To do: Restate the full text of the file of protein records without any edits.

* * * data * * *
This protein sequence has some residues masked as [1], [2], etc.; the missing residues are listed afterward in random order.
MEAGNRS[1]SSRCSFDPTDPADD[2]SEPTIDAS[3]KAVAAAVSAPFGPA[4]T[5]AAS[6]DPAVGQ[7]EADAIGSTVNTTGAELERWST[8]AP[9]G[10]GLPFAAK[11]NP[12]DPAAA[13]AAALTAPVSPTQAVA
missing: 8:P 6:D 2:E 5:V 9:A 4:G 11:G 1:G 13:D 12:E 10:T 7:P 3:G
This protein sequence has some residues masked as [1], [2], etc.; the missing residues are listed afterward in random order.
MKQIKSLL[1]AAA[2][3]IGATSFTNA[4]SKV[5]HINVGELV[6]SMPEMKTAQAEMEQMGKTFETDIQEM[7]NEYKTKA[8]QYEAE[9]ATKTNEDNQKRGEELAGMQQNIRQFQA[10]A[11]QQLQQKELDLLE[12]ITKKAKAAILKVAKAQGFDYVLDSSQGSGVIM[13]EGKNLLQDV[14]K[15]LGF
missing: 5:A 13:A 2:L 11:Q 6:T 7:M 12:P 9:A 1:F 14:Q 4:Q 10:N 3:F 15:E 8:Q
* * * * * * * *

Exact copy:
This protein sequence has some residues masked as [1], [2], etc.; the missing residues are listed afterward in random order.
MEAGNRS[1]SSRCSFDPTDPADD[2]SEPTIDAS[3]KAVAAAVSAPFGPA[4]T[5]AAS[6]DPAVGQ[7]EADAIGSTVNTTGAELERWST[8]AP[9]G[10]GLPFAAK[11]NP[12]DPAAA[13]AAALTAPVSPTQAVA
missing: 8:P 6:D 2:E 5:V 9:A 4:G 11:G 1:G 13:D 12:E 10:T 7:P 3:G
This protein sequence has some residues masked as [1], [2], etc.; the missing residues are listed afterward in random order.
MKQIKSLL[1]AAA[2][3]IGATSFTNA[4]SKV[5]HINVGELV[6]SMPEMKTAQAEMEQMGKTFETDIQEM[7]NEYKTKA[8]QYEAE[9]ATKTNEDNQKRGEELAGMQQNIRQFQA[10]A[11]QQLQQKELDLLE[12]ITKKAKAAILKVAKAQGFDYVLDSSQGSGVIM[13]EGKNLLQDV[14]K[15]LGF
missing: 5:A 13:A 2:L 11:Q 6:T 7:M 12:P 9:A 1:F 14:Q 4:Q 10:N 3:F 15:E 8:Q